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Bonnaroo Festival 2011

(9 Jun 2011: — Manchester, TN)

It would not be out of the question for an uninitiated observer at Bonnaroo to want to shout at the crowd: “Put down the glow stick and go shower, for God’s sake! That’s not a tan! That’s five layers of dirt!”


If you know anyone who attended the festival this year, chances are they told you they had a blast. But calling Bonnaroo fun requires that you heavily distort the definition of the word. A Martian anthropologist who saw you push your way to the front of a stage in humid, 95-degree weather just to get a good spot for a show that doesn’t start for another three hours would probably question the sanity of your species. The fact that a year later we willingly and enthusiastically do it again is frankly beyond reason.


The reality is that Bonnaroo is no leisurely, beachside vacation where Eminem regales you with his family drama while you sip mojitos (unfortunately). Neither is it, contrary to what its schedule might suggest, a musical all-you-can-eat buffet extravaganza. It is an exercise in restraint. How much fun are you willing to pass on to avoid becoming the guy who runs through the festival – NAKED – in search of a medical tent after taking seven grams of mushrooms? What measures will you take so that you don’t end up like the guy who looks passed out while standing up, except for the fact that he is also urinating in the middle of a well lit, heavily populated path? (The first story is purely anecdotal, but given that I witnessed second story firsthand, it’s not that hard to believe).


Bonnaroo takes place in Manchester, Tennessee, a part of the country where the locals either do not particularly care you’re there or, mostly, do not understand why you would choose it over the actual A-list event of the weekend: The Country Music Association Festival held in Nashville at the same time. When I phoned to book a motel in the city for the night before the festival, it was that event that made the woman taking my reservation worry about availability, not the 90,000-person music festival being held on a farm just an hour away.


The anonymity works for Bonnaroo, though, and in fact distinguishes it from most other music festivals. There are no city distractions (unlike Lollapalooza and Austin City Limits), and no natural beauty (unlike Sasquatch). It’s a festival held in a sweltering-hot, impossibly-dusty landscape, one largely bereft of sources of shade, where the only beauty and entertainment stems from the distinct assortment of people that come and put their bodies on the line, some for the chance to sing along to “Lose Yourself” with Eminem, others to mosh at a Gogol Bordello show at four in the morning, a few for both, but all to help create what is undeniably, in its own fucked up way, an incredible experience.


You can think of Bonnaroo as two lawless states separated by a large police line. The first state is made up of campsites spread out over several miles, some a good 30-minute walk away from the second state, Centeroo, where all the concerts are held. You’re pretty much left alone in either one, so the main game comes down to crossing the border as effectively as possible. On a regular walk to the security check you’ll catch people stuffing bags down their pants, reorganizing material in their bags, and then giving a pleading smile to the guy shuffling through their possessions as he discovers the forbidden can of Red Bull and Miller High Life wrapped inside a blanket.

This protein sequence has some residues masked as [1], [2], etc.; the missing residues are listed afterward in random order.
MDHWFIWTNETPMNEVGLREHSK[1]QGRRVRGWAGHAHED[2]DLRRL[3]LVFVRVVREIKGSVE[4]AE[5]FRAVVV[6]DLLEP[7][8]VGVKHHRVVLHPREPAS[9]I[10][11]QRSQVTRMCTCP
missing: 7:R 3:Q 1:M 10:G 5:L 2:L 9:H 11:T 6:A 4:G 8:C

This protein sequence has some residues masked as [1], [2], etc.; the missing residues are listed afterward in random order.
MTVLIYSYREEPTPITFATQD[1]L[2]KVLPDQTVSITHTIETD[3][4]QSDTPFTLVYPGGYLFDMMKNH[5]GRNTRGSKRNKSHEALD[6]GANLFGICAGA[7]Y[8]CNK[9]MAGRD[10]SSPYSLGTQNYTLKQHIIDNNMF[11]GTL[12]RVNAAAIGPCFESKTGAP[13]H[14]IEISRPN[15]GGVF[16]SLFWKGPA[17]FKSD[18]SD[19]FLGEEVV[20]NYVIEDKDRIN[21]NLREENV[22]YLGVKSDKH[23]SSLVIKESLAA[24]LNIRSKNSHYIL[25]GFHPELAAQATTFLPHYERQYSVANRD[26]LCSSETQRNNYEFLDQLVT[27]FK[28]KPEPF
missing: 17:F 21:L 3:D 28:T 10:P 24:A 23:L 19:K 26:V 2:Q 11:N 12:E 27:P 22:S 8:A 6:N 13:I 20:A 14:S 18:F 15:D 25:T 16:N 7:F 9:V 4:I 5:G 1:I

Once the festival is in full swing, Centeroo becomes the main attraction and the campsites just a place where you wait out the sun while planning how you’ll make your way through security and when you’ll have time to go to the washroom between sets.


It’s true that Bonnaroo is also a social experience. You go with friends and you meet people, most of whom are very friendly due to a common base level of inebriation and a shared sense of purpose. In fact, when you arrive to the festival on Wednesday night or Thursday morning, your first experience won’t be the music; it will be the mass of potential friends wooing and yelling “Bonnaroooo!”


Once things kick off, though, any desire to spend less time snuggling up to the complete stranger next to you at the My Morning Jacket show and more time sharing a beer with a complete stranger at your tent is overwhelmed by the inordinate amount of things there are to do at the festival. Just to give you a sense, here is a selective list of non-music activities in Centeroo: early morning yoga, talks about social justice and music, the comedy tent, the “big ass water slide”, the cinema, the various clothing stores, and the Ferris wheel.


Bonnaroo is an amusement park for music fans. There’s too much to do in one day, the lines are long, food and drink is expensive, you never have enough sunscreen, you can’t get away from the crowds, and sometimes the very entertainment you’re there for only makes you more sick. But your friends are right: it’s a fucking blast.


My Morning Jacket

My Morning Jacket


Tomas Hachard is currently completing a Journalism MA in Cultural Reporting and Criticism at New York University. Though he writes mainly on film, he is also greatly interested in, and often writes about music, TV, and dance. He has written numerous pieces for The Toronto Standard and been published on The Millions and Steel Bananas. He, of course, also blogs. Follow him on Twitter


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